ASPI suggests

The world

The people of Hong Kong are waging a strong protest against a proposed law that would allow them to be extradited to mainland China. Here’s a useful collection of CNN stories that covers all bases. documents the protests in pictures and argues that the powerful images illustrate what Hong Kongers are fighting to protect: their civil liberties. This Wall Street Journal article highlights how the people leading these protests took lessons from the 2014 Umbrella Movement and are better prepared for violent retaliation from law enforcement personnel. China has adopted all sorts of tactics to curb the protests, from authorising cyberattacks on the Telegram app to censorship and propaganda, as Shannon Tiezzi writes in The Diplomat. The China Daily’s spin, that 800,000 protesters demonstrated in support of the extradition bill, takes the cake.

The annual Shanghai Cooperation Organization summit is underway in Bishkek, Kyrgyzstan. The Diplomat published a brief but useful explainer. The Hindu has covered the highlights of the meeting  between Chinese President Xi Jinping and Indian Prime Minister Narendra Modi on the sidelines of the summit in which the pair reportedly vowed to speed up the resolution of boundary issues. Modi is said to have given Pakistan the cold shoulder, which, as Shekhar Gupta explains in this video on The Print channel on YouTube, may be a wise strategy on India’s part.

See this incisive piece by H.S. Panag, which shows how bad the state of Pakistan’s economy is. The dire economic situation is forcing Islamabad to extend an ‘olive branch’ to New Delhi, Panag writes, but it’s not a genuine attempt to restore peace.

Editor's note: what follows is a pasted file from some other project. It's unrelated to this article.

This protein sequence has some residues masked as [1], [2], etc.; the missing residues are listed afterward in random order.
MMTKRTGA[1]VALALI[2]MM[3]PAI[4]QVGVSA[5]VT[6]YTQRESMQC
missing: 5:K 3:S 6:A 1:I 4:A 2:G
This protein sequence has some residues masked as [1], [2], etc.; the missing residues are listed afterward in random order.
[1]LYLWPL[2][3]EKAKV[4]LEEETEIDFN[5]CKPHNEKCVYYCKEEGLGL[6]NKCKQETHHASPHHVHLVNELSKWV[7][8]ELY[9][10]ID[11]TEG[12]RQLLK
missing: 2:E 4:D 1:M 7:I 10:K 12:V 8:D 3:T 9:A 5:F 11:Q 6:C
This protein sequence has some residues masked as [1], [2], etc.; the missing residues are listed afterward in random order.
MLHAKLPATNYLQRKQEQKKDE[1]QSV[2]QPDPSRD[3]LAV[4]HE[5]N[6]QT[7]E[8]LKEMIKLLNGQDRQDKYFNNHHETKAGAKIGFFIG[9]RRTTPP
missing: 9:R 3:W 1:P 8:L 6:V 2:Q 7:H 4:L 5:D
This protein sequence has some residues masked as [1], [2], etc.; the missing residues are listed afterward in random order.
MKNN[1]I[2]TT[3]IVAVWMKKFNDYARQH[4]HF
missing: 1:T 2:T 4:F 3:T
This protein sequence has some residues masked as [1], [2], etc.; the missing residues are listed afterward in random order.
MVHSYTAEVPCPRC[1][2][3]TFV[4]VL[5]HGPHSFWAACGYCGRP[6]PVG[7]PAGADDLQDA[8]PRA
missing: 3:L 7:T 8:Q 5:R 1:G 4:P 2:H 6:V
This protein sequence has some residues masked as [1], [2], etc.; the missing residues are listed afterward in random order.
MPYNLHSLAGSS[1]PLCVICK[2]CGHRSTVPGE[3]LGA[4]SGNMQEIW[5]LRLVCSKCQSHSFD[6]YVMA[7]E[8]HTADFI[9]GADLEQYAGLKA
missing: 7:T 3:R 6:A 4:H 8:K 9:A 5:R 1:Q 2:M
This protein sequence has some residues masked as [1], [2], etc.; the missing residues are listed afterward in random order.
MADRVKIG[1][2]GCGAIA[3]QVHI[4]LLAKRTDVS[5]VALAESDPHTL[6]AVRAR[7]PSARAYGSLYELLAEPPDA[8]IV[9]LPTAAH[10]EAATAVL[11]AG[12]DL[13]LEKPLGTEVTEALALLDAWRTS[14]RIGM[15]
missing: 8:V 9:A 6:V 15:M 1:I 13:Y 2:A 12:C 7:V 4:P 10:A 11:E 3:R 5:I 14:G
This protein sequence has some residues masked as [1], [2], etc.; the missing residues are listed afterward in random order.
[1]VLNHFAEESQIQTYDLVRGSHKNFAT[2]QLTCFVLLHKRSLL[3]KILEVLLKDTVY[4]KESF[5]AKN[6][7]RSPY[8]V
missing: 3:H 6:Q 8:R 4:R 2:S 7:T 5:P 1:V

The Yemen conflict has escalated once more after the country’s Houthi rebels launched a cruise missile at a Saudi Arabian airport, wounding 26. The New York Times has the details in a piece that also explains how the war is affecting US–Iran relations. The Washington Post investigates what happened to the Stockholm Agreement signed between the warring parties almost six months ago. The Australian covers US President Donald Trump’s move to use emergency powers and bypass Congress to approve a US$8 billion arms sale to Saudi Arabia.

Trump has announced that 1,000 extra US soldiers will be deployed to Poland, one of only a handful of NATO countries that meets the 2% of GDP spending commitment on defence. Foreign Policy asks what impact such a small increase will actually have, while the BBC has more on the plan, outlining the absence of any permanent US commitment to the country. And see The National Interest for a dive into NATO’s eastern front, where efforts to bolster military power have not gone unnoticed but work still needs to be done for greater deterrence.

Finally, see this interesting read by Foreign Policy, which compares the global movement to ban nuclear weapons to the need to reduce carbon emissions.

Tech geek